Thom Hartmann here – on the news…
You need to know this. There was a Republican rumble in Iowa last night – as Fox so-called News hosted eight Republican candidates for their very own debate which featured not even one single question about the Republican plans to voucherize Medicare, turn Social Security over to Wall Street, and end all support to college students. The debate was filled with heated exchanges mostly about fluff – a fight between Michele Bachmann and Tim Pawlenty – and Newt Gingrich accusing the Fox News moderators of throwing “gotcha” questions at him. It was a race to the bottom on taxes with Herman Cain pledging to cut the corporate tax rate to 25% – and then Rick Santorum immediately pledged to cut the corporate tax rate to zero. But the loudest applause of the night came when Ron Paul said we need to end our wars across the world and mind our own business with regard to Iran. To which Rick “don't Google my name” Santorum responded by saying if Iran gets a nuclear weapon – it would be the end of life as we know it. Meanwhile – Mitt Romney played the role of the front-runner – stayed above the fray – refusing to engage anyone else on the stage – and instead focusing on Barack Obama the entire night. Although with Texas Governor Rick Perry likely jumping in the race tomorrow – Mitt may need to watch his back. Perry is a Texan – uses prayer as a policy tool – pollutes more than any other governor – and has executed more people than any other governor in modern history. Republicans may have just found their man.
The war on labor moves to the Post Office. The cash-strapped United States Postal Service is considering a plan to break union contracts with its employees – kick 600,000 workers and 480,000 pensioners off the federal health insurance program – and lay off 20% of its workforce. The USPS released a statement on the plan saying, “Exceptional circumstances require exceptional remedies.” The plan would require approval from Congress before taking effect – something the Republicans who hate labor unions and government services – would be giddy to sign on to. The United Stats Postal Service is as old as the nation itself – it's in the Constitution, andh Benjamin Franklin was the very first Postmaster General. But don’t expect Republicans to get too sentimental as they plot to sell of this great American institution to UPS.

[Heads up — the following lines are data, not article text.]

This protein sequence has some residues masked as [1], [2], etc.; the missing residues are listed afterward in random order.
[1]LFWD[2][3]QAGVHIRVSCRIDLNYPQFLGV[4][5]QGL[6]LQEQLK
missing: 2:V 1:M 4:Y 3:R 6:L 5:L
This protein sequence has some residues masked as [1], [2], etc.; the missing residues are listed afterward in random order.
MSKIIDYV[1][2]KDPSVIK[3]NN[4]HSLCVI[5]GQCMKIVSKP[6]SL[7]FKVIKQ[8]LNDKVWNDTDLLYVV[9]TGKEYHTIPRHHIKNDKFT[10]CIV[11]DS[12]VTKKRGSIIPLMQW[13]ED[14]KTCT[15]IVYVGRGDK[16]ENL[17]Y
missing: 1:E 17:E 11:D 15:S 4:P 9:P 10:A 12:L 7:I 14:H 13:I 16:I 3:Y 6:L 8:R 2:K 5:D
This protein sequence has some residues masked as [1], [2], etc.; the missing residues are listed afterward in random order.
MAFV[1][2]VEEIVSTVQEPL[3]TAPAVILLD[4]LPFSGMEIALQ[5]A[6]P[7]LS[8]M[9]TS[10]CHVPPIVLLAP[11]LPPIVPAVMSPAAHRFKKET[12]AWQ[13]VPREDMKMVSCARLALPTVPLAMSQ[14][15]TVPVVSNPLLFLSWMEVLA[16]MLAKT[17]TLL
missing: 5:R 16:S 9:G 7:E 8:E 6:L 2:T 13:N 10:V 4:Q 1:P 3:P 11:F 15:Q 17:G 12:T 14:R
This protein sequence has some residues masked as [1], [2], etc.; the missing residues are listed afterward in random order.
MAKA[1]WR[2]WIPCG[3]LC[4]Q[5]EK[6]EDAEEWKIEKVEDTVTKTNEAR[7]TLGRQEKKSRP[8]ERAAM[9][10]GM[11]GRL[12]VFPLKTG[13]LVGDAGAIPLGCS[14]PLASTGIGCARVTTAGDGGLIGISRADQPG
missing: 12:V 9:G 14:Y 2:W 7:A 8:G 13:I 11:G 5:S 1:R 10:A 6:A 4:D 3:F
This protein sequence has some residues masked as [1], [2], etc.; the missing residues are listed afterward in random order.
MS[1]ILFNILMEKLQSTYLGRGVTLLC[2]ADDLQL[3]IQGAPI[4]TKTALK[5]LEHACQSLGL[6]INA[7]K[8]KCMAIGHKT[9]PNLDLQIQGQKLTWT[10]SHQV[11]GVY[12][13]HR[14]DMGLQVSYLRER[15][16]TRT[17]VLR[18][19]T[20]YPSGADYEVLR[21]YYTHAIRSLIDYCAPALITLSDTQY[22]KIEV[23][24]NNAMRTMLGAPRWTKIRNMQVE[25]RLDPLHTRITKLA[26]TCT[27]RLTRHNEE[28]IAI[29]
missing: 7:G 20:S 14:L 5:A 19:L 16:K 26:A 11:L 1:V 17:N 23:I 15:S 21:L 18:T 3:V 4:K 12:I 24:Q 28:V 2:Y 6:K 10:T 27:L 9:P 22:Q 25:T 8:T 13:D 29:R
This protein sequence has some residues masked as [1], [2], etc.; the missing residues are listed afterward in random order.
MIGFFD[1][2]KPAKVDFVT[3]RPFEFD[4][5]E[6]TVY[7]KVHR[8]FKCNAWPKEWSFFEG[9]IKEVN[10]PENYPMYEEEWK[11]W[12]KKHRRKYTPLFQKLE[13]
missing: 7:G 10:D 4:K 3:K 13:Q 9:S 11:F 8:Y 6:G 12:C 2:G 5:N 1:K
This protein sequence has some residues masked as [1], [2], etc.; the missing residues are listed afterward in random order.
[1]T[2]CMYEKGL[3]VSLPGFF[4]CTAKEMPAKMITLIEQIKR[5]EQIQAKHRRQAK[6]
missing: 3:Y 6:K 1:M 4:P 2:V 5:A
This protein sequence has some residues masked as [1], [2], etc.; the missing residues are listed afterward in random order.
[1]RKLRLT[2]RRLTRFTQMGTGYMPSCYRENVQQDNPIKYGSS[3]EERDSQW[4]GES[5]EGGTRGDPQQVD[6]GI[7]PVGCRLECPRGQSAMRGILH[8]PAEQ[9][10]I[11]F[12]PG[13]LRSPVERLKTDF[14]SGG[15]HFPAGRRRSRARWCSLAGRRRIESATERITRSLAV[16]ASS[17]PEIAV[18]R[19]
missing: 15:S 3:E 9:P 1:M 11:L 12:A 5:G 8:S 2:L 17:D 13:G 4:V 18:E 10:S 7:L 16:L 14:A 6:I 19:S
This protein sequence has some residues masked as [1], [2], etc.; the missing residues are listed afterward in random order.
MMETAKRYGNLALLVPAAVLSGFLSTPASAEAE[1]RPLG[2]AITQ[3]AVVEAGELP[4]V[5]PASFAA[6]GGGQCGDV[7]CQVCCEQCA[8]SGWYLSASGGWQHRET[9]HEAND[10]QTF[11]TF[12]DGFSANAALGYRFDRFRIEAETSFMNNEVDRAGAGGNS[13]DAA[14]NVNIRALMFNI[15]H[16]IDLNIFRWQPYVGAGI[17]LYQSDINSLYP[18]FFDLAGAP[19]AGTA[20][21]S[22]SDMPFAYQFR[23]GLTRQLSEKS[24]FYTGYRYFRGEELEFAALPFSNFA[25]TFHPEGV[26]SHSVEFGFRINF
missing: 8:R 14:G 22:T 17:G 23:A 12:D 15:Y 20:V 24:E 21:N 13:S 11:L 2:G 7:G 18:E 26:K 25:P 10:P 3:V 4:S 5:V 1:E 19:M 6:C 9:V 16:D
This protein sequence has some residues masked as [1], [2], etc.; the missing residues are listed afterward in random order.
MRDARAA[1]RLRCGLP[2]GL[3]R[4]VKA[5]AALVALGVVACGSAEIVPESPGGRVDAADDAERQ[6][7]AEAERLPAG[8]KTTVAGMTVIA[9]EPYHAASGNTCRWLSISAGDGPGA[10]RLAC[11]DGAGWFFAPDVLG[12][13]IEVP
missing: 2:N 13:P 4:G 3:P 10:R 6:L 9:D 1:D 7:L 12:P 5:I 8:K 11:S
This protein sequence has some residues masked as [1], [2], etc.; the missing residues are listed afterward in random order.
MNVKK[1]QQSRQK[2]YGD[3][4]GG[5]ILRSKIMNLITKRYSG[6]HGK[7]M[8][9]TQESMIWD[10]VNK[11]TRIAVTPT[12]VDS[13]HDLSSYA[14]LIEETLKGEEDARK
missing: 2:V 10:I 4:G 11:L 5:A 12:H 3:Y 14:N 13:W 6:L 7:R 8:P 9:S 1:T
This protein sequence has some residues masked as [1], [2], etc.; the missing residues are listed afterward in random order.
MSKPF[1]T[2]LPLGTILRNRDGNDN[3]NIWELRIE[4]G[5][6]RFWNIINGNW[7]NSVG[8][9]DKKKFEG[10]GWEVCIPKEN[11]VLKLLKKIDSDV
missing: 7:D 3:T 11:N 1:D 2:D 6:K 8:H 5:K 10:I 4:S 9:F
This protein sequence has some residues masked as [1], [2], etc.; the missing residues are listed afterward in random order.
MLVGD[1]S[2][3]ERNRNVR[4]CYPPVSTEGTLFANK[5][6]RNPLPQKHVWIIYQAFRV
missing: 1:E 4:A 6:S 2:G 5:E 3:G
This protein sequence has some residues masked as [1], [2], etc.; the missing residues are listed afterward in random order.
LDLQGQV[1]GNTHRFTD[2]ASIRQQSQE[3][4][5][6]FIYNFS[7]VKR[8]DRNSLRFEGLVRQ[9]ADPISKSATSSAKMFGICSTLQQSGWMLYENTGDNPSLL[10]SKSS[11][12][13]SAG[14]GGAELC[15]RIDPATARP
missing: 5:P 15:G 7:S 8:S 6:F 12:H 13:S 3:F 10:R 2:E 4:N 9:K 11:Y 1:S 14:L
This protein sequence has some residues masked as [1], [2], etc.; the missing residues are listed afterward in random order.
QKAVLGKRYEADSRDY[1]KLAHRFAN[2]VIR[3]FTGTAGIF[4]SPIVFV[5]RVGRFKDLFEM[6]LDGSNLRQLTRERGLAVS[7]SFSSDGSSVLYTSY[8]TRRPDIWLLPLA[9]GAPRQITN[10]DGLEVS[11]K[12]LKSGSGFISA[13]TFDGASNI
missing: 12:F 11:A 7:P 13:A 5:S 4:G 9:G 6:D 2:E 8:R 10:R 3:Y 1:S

In the best of the rest of the news…
Child poverty is plaguing the nation. A new report by the organization “State of America’s Children” shows that child poverty jumped 10% between 2008 and 2009 – the largest uptick in the history of this data. 1 in 5 children live in Poverty in America today – and although we are the wealthiest nation on the planet – of the other 24 most developed nations in the world – we rank dead last in child poverty. Overall – there are 46 million Americans living in poverty – a number that’s inexcusable – and a direct result of 30 years of trickle-down economics that’s turned us into a nation of peons. The great tax-cuts experiment is over – it’s failed – let roll back the Reagan tax cuts.